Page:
States of living: Architecture, Object Body
It's been a busy few weeks on the project so far, with the artists Zsa Zsa McGregor and Louise Foreman meeting for the first time. The session was framed by responses to collectively reading “The Carrier Bag Theory of Fiction”, from “Dancing at the Edge of the World” by Ursula Le Guin, whilst creating space to share the development of work with each other.
Le Guin's text presents the theory that the first tool used by humans was a carrier bag for food rather than a weapon. Le Guin draws connections between the story of origins and the writing of fiction. That contrary of stories of the hero in battle the novel is a feminine form, because it opposes this notion. Le Guin maintains that, “the natural, proper, fitting shape of the novel might be that of a sack, a bag...holding things in particular, powerful relation to one another and to us.”(p.152)
The text offered a platform to consider applications of this theory in arts practice as one of holding 'things' in tension. Within arts practice, how is attention given to the people, stories, theories and materials the are worked with: What's in your carrier bag? The text also situated tensions in the use of historical/archival material within the research, through questioning authorship and the role of archivists as gatekeepers.
Zsa Zsa's work uses a comb factory on Hutcheon street, Aberdeen to situate connections between the Pictish stones in Aberdeenshire, where symbols of combs and mirrors were used regularly. She took an opportunity to visit the Picardy and The Maiden Stone, North West of Inverurie.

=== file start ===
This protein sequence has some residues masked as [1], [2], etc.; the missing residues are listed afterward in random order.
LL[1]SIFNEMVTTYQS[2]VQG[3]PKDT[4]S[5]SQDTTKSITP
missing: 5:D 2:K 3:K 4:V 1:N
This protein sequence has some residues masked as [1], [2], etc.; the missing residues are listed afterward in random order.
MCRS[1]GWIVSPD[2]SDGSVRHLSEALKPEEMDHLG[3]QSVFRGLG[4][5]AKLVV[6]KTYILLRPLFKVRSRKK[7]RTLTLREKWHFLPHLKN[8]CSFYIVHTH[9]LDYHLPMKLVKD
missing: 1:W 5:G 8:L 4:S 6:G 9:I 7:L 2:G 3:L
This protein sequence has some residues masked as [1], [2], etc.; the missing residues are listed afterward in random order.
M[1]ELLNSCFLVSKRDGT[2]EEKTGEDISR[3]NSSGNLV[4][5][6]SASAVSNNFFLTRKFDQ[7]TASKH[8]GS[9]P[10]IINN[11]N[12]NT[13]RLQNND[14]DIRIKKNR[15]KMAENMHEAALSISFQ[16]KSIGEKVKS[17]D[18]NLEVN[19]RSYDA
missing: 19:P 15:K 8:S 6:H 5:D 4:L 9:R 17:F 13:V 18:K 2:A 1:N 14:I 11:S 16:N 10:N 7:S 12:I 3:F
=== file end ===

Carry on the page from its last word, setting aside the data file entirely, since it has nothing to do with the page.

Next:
...Stone body meets flesh body medieval structure meets present structure. The Pictish stones hold remnants and residues of the past culture. My body this interacts with this residue channeling the past and questioning present and future. Channelling a communication through performance.
A choreographed visual language between my hands and the carved symbols...(Zsa Zsa McGregor)
The soap factory ‘Soapy Ogstens’ as it was known, once stood on the Gallowgate and is the point of encounter for Louise’s work. The research is following the trail of traditional processes of soap making, through the processing of kelp or 'sea ware' as it is more generally referred to. This method was used in Scotland and also Ireland.
Later industrialisation in printing techniques also allowed the packaging of the soap bar to become a site of religious, political and at times utopian messaging. Dr. Bronners Peppermint 18-in-1 Pure Castile Soap and All-One-God-Faith soap was first produced in the 1960's. 'Absolute cleanliness is godliness!'*, is one tagline used. These rambling, semi - religious, semi - fictional narratives covering Bronners soap juxtapose the sites of washing. In domestic spaces or the body. What might be deemed an intimate and private space, is infiltrated with the moral guidelines of the maker.
Louise has also visited a family owned soap making company, to develop an understanding of the process. Mary Jean is family run business and uses traditional soap making processes and is based in Fochabers, we thank you Mary Jean for sharing your knowledge and hospitality!
*See pdf for details
The project will support the development of new work, showcased in Aberdeen in January 2020. This project was made possible through funding from the Aberdeen City Council’s ‘Creative Funding Award.’
Fertile ground is the curatorial platform for Rachel Grant. A curator based in Aberdeen, in the North East of Scotland. This blog is kept up to date with selected project activity and research.